1. Limited time only! Sign up for a free 30min personal tutor trial with Chegg Tutors
    Dismiss Notice
Dismiss Notice
Join Physics Forums Today!
The friendliest, high quality science and math community on the planet! Everyone who loves science is here!

Evaluation of Feynman propagator in position space

  1. Oct 1, 2016 #1
    1. The problem statement, all variables and given/known data

    Compute ##\displaystyle{\int\ \frac{d^{4}p}{(2\pi)^{4}}} \frac{i}{p^{2}-m^{2}+i\epsilon}e^{-ip \cdot{(x-y)}}## in terms of the invariant interval.

    Interpret your answer in the limit of small and large invariant intervals and for zero mass.

    2. Relevant equations

    3. The attempt at a solution

    ##\displaystyle{\int\ \frac{d^{4}p}{(2\pi)^{4}}} \frac{i}{p^{2}-m^{2}+i\epsilon}e^{-ip \cdot{(x-y)}}##

    ##=\displaystyle{\int\ \frac{d^{4}p}{(2\pi)^{4}}} \frac{i}{(p^{0})^{2}-(E_{\vec{p}})^{2}+i\epsilon}e^{-ip \cdot{(x-y)}}##

    ##=\displaystyle{\int\ \frac{d^{4}p}{(2\pi)^{4}}} \frac{i}{(p^{0})^{2}-(E_{\vec{p}}-i\epsilon)^{2}}e^{-ip \cdot{(x-y)}}##

    ##=\displaystyle{\int\ \frac{d^{4}p}{(2\pi)^{4}}} \frac{i}{(p^{0}-(E_{\vec{p}}-i\epsilon))(p^{0}+(E_{\vec{p}}-i\epsilon))}e^{-ip \cdot{(x-y)}}##

    Therefore, the contour prescription ##i\epsilon## reminds us to integrate under the pole at ##p^{0}=-E_{\vec{p}}## and over the pole at ##p^{0}=E_{\vec{p}}##. So, let's now drop the ##i\epsilon## term and obtain

    ##=\displaystyle{\int\ \frac{d^{4}p}{(2\pi)^{4}}} \frac{i}{(p^{0}-E_{\vec{p}})(p^{0}+E_{\vec{p}})}e^{-ip \cdot{(x-y)}}##

    ##=\displaystyle{\int\ \frac{d^{3}p}{(2\pi)^{3}}}\ \bigg[ \int\ \frac{dp^{0}}{2\pi} \frac{i}{(p^{0}-E_{\vec{p}})(p^{0}+E_{\vec{p}})}e^{-ip^{0}(x^{0}-y^{0})} \bigg]\ e^{-ip^{i}(x_{i}-y_{i})}##

    For ##x^{0}>y^{0}##, we close the contour below (clockwise sense introduces a negative factor) and for ##x^{0}<y^{0}##, we close the contour above (anti-clockwise sense introduces a positive factor), so that

    ##=\displaystyle{\int\ \frac{d^{3}p}{(2\pi)^{3}}}\ \bigg[ \int\ \frac{dp^{0}}{2\pi} \frac{i}{(p^{0}-E_{\vec{p}})(p^{0}+E_{\vec{p}})}e^{-ip^{0}(x^{0}-y^{0})} \bigg]\ e^{-ip^{i}(x_{i}-y_{i})}##

    ##=\displaystyle{\int\ \frac{d^{3}p}{(2\pi)^{3}}}\ \bigg[ \theta(x^{0}-y^{0})\frac{1}{2E_{\vec{p}}}e^{-iE_{\vec{p}}(x^{0}-y^{0})} +\theta(y^{0}-x^{0})\frac{1}{-2E_{\vec{p}}}e^{iE_{\vec{p}}(x^{0}-y^{0})} \bigg]\ e^{-ip^{i}(x_{i}-y_{i})}##

    Am I correct so far?
     
  2. jcsd
  3. Oct 1, 2016 #2
    There's probably a sign problem here (unless you have somehow absorbed it into the indices) - the temporal and spatial portions of your dot product should have different signs.
     
  4. Oct 1, 2016 #3
    Well,

    ##-ip\cdot{(x-y)}=-i[p^{\mu}(x-y)_{\mu}]=-i[p^{0}(x-y)_{0}+p^{i}(x-y)_{i}]##

    Now, using the mostly negative signature,

    ##-i[p^{0}(x-y)_{0}+p^{i}(x-y)_{i}]=-i[p^{0}(x-y)^{0}+p^{i}(x-y)_{i}]=-ip^{0}(x-y)^{0}-ip^{i}(x-y)_{i}]##.

    Right?
     
  5. Oct 2, 2016 #4
    Ah okay, it's somewhat confusing but your negative signs are buried within the subscripts - so in that case, I think whatever you've done seems correct. I think though that its generally cleaner to switch to three-vector notation i.e. ##p \cdot x = E_{\vec{p}} t - \vec{p} \cdot \vec{x}##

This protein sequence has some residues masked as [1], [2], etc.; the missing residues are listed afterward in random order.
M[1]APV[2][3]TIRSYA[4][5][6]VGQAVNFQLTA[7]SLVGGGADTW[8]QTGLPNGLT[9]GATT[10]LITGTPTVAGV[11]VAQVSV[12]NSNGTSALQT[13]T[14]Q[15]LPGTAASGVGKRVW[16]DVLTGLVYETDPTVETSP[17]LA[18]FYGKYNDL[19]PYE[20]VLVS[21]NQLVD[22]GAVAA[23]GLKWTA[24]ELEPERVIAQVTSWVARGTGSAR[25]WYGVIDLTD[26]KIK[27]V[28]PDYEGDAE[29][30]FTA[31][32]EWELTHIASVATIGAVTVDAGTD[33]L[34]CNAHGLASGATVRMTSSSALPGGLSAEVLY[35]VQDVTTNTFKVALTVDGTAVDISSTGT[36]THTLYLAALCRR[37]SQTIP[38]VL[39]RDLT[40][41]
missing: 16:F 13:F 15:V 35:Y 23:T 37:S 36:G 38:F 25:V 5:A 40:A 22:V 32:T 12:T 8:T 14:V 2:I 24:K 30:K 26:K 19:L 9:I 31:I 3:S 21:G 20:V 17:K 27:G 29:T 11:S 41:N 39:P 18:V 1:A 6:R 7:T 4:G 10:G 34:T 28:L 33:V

6. Oct 2, 2016 #5
    Ok, so

    ##=\displaystyle{\int\ \frac{d^{4}p}{(2\pi)^{4}}} \frac{i}{(p^{0}-E_{\vec{p}})(p^{0}+E_{\vec{p}})}e^{-ip \cdot{(x-y)}}##

    ##=\displaystyle{\int\ \frac{d^{3}p}{(2\pi)^{3}}}\ \bigg[ \int\ \frac{dp^{0}}{2\pi} \frac{i}{(p^{0}-E_{\vec{p}})(p^{0}+E_{\vec{p}})}e^{-ip^{0}(x^{0}-y^{0})} \bigg]\ e^{i\vec{p}(\vec{x}-\vec{y})}##

    For ##x^{0}>y^{0}##, we close the contour below (clockwise sense introduces a negative factor) and for ##x^{0}<y^{0}##, we close the contour above (anti-clockwise sense introduces a positive factor), so that

    ##=\displaystyle{\int\ \frac{d^{3}p}{(2\pi)^{3}}}\ \bigg[ \int\ \frac{dp^{0}}{2\pi} \frac{i}{(p^{0}-E_{\vec{p}})(p^{0}+E_{\vec{p}})}e^{-ip^{0}(x^{0}-y^{0})} \bigg]\ e^{i\vec{p}(\vec{x}-\vec{y})}##

    ##=\displaystyle{\int\ \frac{d^{3}p}{(2\pi)^{3}}}\ \bigg[ \theta(x^{0}-y^{0})\frac{1}{2E_{\vec{p}}}e^{-iE_{\vec{p}}(x^{0}-y^{0})} +\theta(y^{0}-x^{0})\frac{1}{2E_{\vec{p}}}e^{iE_{\vec{p}}(x^{0}-y^{0})} \bigg]\ e^{i\vec{p}(\vec{x}-\vec{y})}##

    ##=\displaystyle{\theta(x^{0}-y^{0})\int\ \frac{d^{3}p}{(2\pi)^{3}}}\ \bigg[\frac{1}{2E_{\vec{p}}}e^{-iE_{\vec{p}}(x^{0}-y^{0})}e^{i\vec{p}(\vec{x}-\vec{y})} \bigg]+\theta(y^{0}-x^{0})\int\ \frac{d^{3}p}{(2\pi)^{3}}\ \bigg[\frac{1}{2E_{\vec{p}}}e^{iE_{\vec{p}}(x^{0}-y^{0})} e^{i\vec{p}(\vec{x}-\vec{y})}\bigg]##

    The first term gives ##=\displaystyle{\theta(x^{0}-y^{0})\int\ \frac{d^{3}p}{(2\pi)^{3}}}\ \bigg[\frac{1}{2E_{\vec{p}}}e^{-iE_{\vec{p}}(x^{0}-y^{0})}e^{i\vec{p}(\vec{x}-\vec{y})} \bigg]=\displaystyle{\theta(x^{0}-y^{0})\int\ \frac{d^{3}p}{(2\pi)^{3}}}\ \bigg[\frac{1}{2E_{\vec{p}}}e^{-ip\cdot{(x-y)}} \bigg]\bigg|_{p^{0}=E_{\vec{p}}}=D(x-y)##.

    How do I convert the second term to ##-D(y-x)##?
     
  7. Oct 2, 2016 #6
    I think it should be just ##D(y-x)## and not ##-D(y-x)##. The trick is to flip the sign of ##\vec{p}##, which is a valid operation because we are integrating over the entire ##p##-volume, and all other quantities only depend on the magnitude of ##\vec{p}##.
     
Know someone interested in this topic? Share this thread via Reddit, Google+, Twitter, or Facebook

Have something to add?
Draft saved Draft deleted



Similar Discussions: Evaluation of Feynman propagator in position space
Loading...